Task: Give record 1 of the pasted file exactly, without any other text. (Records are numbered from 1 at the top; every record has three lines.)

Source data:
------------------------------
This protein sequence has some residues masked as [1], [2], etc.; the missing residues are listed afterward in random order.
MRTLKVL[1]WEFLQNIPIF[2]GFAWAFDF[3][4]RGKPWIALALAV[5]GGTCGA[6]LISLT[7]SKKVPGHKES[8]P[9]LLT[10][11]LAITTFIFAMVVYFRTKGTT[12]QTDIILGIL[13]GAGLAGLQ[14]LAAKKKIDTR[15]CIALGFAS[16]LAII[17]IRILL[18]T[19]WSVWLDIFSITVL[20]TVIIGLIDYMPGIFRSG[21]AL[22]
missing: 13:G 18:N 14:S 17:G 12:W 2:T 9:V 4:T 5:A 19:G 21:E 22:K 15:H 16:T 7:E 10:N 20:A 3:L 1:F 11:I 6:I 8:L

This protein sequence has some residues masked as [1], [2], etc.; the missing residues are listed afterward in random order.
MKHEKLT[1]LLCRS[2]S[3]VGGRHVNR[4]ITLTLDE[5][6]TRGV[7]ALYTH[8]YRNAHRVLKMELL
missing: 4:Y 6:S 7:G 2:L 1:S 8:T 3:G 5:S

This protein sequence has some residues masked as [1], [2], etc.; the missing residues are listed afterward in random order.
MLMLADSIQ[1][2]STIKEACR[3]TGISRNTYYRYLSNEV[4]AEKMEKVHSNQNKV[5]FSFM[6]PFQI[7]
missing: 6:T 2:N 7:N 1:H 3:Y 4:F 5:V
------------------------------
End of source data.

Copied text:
This protein sequence has some residues masked as [1], [2], etc.; the missing residues are listed afterward in random order.
MRTLKVL[1]WEFLQNIPIF[2]GFAWAFDF[3][4]RGKPWIALALAV[5]GGTCGA[6]LISLT[7]SKKVPGHKES[8]P[9]LLT[10][11]LAITTFIFAMVVYFRTKGTT[12]QTDIILGIL[13]GAGLAGLQ[14]LAAKKKIDTR[15]CIALGFAS[16]LAII[17]IRILL[18]T[19]WSVWLDIFSITVL[20]TVIIGLIDYMPGIFRSG[21]AL[22]
missing: 13:G 18:N 14:S 17:G 12:W 2:T 9:V 4:T 5:A 19:G 21:E 22:K 15:H 16:T 7:E 10:N 20:A 3:L 1:F 11:I 6:I 8:L